721                `suspend();`
     722                [fn1, fn] = [fn, fn1 + fn];
    656723        }
    657724}
    658 \end{cfa}
    659 \end{lrbox}
    660 
    661 \subfloat[3 States: global variables]{\label{f:GlobalVariables}\usebox\myboxA}
    662 \qquad
    663 \subfloat[1 State: external variables]{\label{f:ExternalState}\usebox\myboxB}
    664 \caption{C Fibonacci Implementations}
    665 \label{f:C-fibonacci}
    666 
    667 \bigskip
    668 
    669 \newbox\myboxA
    670 \begin{lrbox}{\myboxA}
    671 \begin{cfa}[aboveskip=0pt,belowskip=0pt]
    672 `coroutine` Fib { int fn; };
    673 void main( Fib & fib ) with( fib ) {
    674         int f1, f2;
    675         fn = 0;  f1 = fn;  `suspend()`;
    676         fn = 1;  f2 = f1;  f1 = fn;  `suspend()`;
    677         for ( ;; ) {
    678                 fn = f1 + f2;  f2 = f1;  f1 = fn;  `suspend()`;
    679         }
    680 }
    681 int next( Fib & fib ) with( fib ) {
    682         `resume( fib );`
    683         return fn;
     725int ?()( Fib & fib ) with( fib ) {
     726        `resume( fib );`  return fn1;
    684727}
    685728int main() {
    686729        Fib f1, f2;
    687         for ( int i = 1; i <= 10; i += 1 ) {
    688                 sout | next( f1 ) | next( f2 );
    689         }
    690 }
     730        for ( 10 ) {
     731                sout | f1() | f2();
     732}
     733
     734
    691735\end{cfa}
    692736\end{lrbox}
    693 \newbox\myboxB
    694 \begin{lrbox}{\myboxB}
    695 \begin{cfa}[aboveskip=0pt,belowskip=0pt]
    696 `coroutine` Fib { int ret; };
    697 void main( Fib & f ) with( fib ) {
    698         int fn, f1 = 1, f2 = 0;
    699         for ( ;; ) {
    700                 ret = f2;
    701 
    702                 fn = f1 + f2;  f2 = f1;  f1 = fn; `suspend();`
    703         }
    704 }
    705 int next( Fib & fib ) with( fib ) {
    706         `resume( fib );`
    707         return ret;
    708 }
    709 
    710 
    711 
    712 
    713 
    714 
    715 \end{cfa}
     737
     738\newbox\myboxC
     739\begin{lrbox}{\myboxC}
     740\begin{python}[aboveskip=0pt,belowskip=0pt]
     741
     742def Fib():
     743
     744    fn1, fn = 0, 1
     745    while True:
     746        `yield fn1`
     747        fn1, fn = fn, fn1 + fn
     748
     749
     750// next prewritten
     751
     752
     753f1 = Fib()
     754f2 = Fib()
     755for i in range( 10 ):
     756        print( next( f1 ), next( f2 ) )
     757
     758
     759
     760\end{python}
    716761\end{lrbox}
    717 \subfloat[3 States, internal variables]{\label{f:Coroutine3States}\usebox\myboxA}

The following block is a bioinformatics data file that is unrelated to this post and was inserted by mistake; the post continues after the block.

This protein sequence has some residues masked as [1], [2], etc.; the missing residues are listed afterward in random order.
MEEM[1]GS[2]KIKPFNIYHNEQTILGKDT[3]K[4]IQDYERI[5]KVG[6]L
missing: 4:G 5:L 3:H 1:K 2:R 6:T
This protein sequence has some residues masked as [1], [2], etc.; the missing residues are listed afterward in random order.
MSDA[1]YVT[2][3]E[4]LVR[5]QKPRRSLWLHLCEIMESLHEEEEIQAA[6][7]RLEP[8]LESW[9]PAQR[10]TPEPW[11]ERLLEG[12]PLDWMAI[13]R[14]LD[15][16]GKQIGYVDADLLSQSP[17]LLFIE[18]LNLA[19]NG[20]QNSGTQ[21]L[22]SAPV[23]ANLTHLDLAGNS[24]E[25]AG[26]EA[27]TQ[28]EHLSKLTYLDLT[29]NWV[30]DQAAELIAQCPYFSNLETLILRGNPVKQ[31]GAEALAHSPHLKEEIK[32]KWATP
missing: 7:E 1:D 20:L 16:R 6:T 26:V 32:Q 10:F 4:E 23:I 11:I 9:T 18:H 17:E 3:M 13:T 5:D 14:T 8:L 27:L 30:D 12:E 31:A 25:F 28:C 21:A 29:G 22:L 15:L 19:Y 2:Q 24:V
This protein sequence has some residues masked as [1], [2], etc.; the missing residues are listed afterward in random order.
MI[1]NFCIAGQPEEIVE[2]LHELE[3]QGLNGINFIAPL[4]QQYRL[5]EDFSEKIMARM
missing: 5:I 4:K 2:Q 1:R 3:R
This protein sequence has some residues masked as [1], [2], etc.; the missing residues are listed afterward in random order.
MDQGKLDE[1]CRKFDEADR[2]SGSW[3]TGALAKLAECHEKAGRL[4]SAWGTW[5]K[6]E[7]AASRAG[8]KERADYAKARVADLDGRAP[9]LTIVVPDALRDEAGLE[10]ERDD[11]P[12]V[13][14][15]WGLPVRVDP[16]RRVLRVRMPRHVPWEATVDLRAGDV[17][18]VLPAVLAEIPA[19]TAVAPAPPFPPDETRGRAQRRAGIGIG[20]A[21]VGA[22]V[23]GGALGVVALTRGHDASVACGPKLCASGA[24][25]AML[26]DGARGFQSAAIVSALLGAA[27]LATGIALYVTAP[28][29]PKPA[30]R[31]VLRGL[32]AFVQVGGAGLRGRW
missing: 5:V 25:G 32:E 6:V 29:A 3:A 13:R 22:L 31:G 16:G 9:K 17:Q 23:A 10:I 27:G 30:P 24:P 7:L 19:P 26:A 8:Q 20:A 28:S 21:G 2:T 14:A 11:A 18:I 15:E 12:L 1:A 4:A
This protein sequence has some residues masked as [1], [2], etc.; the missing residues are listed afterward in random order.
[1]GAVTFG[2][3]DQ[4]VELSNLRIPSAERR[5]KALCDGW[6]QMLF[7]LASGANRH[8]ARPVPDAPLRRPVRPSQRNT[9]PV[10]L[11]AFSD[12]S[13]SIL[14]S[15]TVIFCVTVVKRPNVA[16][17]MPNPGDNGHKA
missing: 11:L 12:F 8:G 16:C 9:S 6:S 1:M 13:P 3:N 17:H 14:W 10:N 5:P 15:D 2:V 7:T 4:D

718 \qquad\qquad
    719 \subfloat[1 State, internal variables]{\label{f:Coroutine1State}\usebox\myboxB}
    720 \caption{\CFA Coroutine Fibonacci Implementations}
    721 \label{f:cfa-fibonacci}
     762
     763\subfloat[C]{\label{f:GlobalVariables}\usebox\myboxA}
     764\hspace{3pt}
     765\vrule
     766\hspace{3pt}
     767\subfloat[\CFA]{\label{f:ExternalState}\usebox\myboxB}
     768\hspace{3pt}
     769\vrule
     770\hspace{3pt}
     771\subfloat[Python]{\label{f:ExternalState}\usebox\myboxC}
     772\caption{Fibonacci Generator}
     773\label{f:C-fibonacci}
     774
     775% \bigskip
     776%
     777% \newbox\myboxA
     778% \begin{lrbox}{\myboxA}
     779% \begin{cfa}[aboveskip=0pt,belowskip=0pt]
     780% `coroutine` Fib { int fn; };
     781% void main( Fib & fib ) with( fib ) {
     782%       fn = 0;  int fn1 = fn; `suspend()`;
     783%       fn = 1;  int fn2 = fn1;  fn1 = fn; `suspend()`;
     784%       for () {
     785%               fn = fn1 + fn2; fn2 = fn1; fn1 = fn; `suspend()`; }
     786% }
     787% int next( Fib & fib ) with( fib ) { `resume( fib );` return fn; }
     788% int main() {
     789%       Fib f1, f2;
     790%       for ( 10 )
     791%               sout | next( f1 ) | next( f2 );
     792% }
     793% \end{cfa}
     794% \end{lrbox}
     795% \newbox\myboxB
     796% \begin{lrbox}{\myboxB}
     797% \begin{python}[aboveskip=0pt,belowskip=0pt]
     798%
     799% def Fibonacci():
     800%       fn = 0; fn1 = fn; `yield fn`  # suspend
     801%       fn = 1; fn2 = fn1; fn1 = fn; `yield fn`
     802%       while True:
     803%               fn = fn1 + fn2; fn2 = fn1; fn1 = fn; `yield fn`
     804%
     805%
     806% f1 = Fibonacci()
     807% f2 = Fibonacci()
     808% for i in range( 10 ):
     809%       print( `next( f1 )`, `next( f2 )` ) # resume
     810%
     811% \end{python}
     812% \end{lrbox}
     813% \subfloat[\CFA]{\label{f:Coroutine3States}\usebox\myboxA}
     814% \qquad
     815% \subfloat[Python]{\label{f:Coroutine1State}\usebox\myboxB}
     816% \caption{Fibonacci input coroutine, 3 states, internal variables}
     817% \label{f:cfa-fibonacci}
    722818\end{figure}
    723819
     
    759855\begin{lrbox}{\myboxA}
    760856\begin{cfa}[aboveskip=0pt,belowskip=0pt]
    761 `coroutine` Format {
    762         char ch;   // used for communication
    763         int g, b;  // global because used in destructor
     857`coroutine` Fmt {
     858        char ch;   // communication variables
     859        int g, b;   // needed in destructor
    764860};
    765 void main( Format & fmt ) with( fmt ) {
    766         for ( ;; ) {
    767                 for ( g = 0; g < 5; g += 1 ) {      // group
    768                         for ( b = 0; b < 4; b += 1 ) { // block
     861void main( Fmt & fmt ) with( fmt ) {
     862        for () {
     863                for ( g = 0; g < 5; g += 1 ) { // groups
     864                        for ( b = 0; b < 4; b += 1 ) { // blocks